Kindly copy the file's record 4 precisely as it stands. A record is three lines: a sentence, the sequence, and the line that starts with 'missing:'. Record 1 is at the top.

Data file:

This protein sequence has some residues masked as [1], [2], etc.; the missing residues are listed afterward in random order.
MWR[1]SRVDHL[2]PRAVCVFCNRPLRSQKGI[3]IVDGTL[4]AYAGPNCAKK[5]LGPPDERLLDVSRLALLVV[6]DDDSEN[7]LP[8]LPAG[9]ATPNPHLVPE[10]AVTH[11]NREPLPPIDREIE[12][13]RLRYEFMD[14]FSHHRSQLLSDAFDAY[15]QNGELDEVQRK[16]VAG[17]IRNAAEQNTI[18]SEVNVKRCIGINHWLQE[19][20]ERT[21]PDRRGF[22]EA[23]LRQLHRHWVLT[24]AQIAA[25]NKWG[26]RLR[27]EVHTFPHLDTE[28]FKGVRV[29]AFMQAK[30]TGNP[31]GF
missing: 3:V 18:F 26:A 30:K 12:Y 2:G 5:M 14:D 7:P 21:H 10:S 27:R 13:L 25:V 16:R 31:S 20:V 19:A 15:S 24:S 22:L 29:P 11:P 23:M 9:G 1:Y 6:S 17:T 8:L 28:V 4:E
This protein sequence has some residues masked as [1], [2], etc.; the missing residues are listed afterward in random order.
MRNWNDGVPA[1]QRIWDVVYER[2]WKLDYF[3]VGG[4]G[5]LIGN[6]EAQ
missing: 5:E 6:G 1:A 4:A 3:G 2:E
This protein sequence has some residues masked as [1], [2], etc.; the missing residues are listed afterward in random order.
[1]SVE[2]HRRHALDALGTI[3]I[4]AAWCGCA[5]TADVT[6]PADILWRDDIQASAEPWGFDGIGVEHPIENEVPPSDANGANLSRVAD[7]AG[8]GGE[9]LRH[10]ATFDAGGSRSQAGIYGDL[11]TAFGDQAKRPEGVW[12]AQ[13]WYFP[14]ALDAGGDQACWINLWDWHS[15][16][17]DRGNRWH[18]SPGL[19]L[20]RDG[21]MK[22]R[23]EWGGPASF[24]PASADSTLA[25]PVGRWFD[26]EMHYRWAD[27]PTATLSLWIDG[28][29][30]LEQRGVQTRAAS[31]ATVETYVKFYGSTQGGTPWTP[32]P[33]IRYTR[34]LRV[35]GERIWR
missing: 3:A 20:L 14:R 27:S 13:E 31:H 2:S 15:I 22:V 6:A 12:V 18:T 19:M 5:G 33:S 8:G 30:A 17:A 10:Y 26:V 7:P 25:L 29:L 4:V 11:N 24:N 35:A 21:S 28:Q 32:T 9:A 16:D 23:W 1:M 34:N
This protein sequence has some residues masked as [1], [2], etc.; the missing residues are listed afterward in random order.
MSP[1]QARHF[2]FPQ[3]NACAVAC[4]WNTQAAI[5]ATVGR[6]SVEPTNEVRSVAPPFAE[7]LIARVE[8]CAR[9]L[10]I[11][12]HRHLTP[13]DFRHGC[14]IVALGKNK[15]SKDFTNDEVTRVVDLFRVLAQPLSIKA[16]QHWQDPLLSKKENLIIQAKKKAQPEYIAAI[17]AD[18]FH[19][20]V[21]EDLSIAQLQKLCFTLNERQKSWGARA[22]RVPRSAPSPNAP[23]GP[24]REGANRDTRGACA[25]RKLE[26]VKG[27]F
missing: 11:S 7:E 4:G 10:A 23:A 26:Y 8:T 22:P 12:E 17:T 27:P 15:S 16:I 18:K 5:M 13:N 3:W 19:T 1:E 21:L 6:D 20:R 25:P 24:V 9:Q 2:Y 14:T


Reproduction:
This protein sequence has some residues masked as [1], [2], etc.; the missing residues are listed afterward in random order.
MSP[1]QARHF[2]FPQ[3]NACAVAC[4]WNTQAAI[5]ATVGR[6]SVEPTNEVRSVAPPFAE[7]LIARVE[8]CAR[9]L[10]I[11][12]HRHLTP[13]DFRHGC[14]IVALGKNK[15]SKDFTNDEVTRVVDLFRVLAQPLSIKA[16]QHWQDPLLSKKENLIIQAKKKAQPEYIAAI[17]AD[18]FH[19][20]V[21]EDLSIAQLQKLCFTLNERQKSWGARA[22]RVPRSAPSPNAP[23]GP[24]REGANRDTRGACA[25]RKLE[26]VKG[27]F
missing: 11:S 7:E 4:G 10:A 23:A 26:Y 8:T 22:P 12:E 17:T 27:P 15:S 16:I 18:K 5:M 13:N 3:W 19:T 1:E 21:L 6:D 20:R 25:P 24:V 9:Q 2:Y 14:T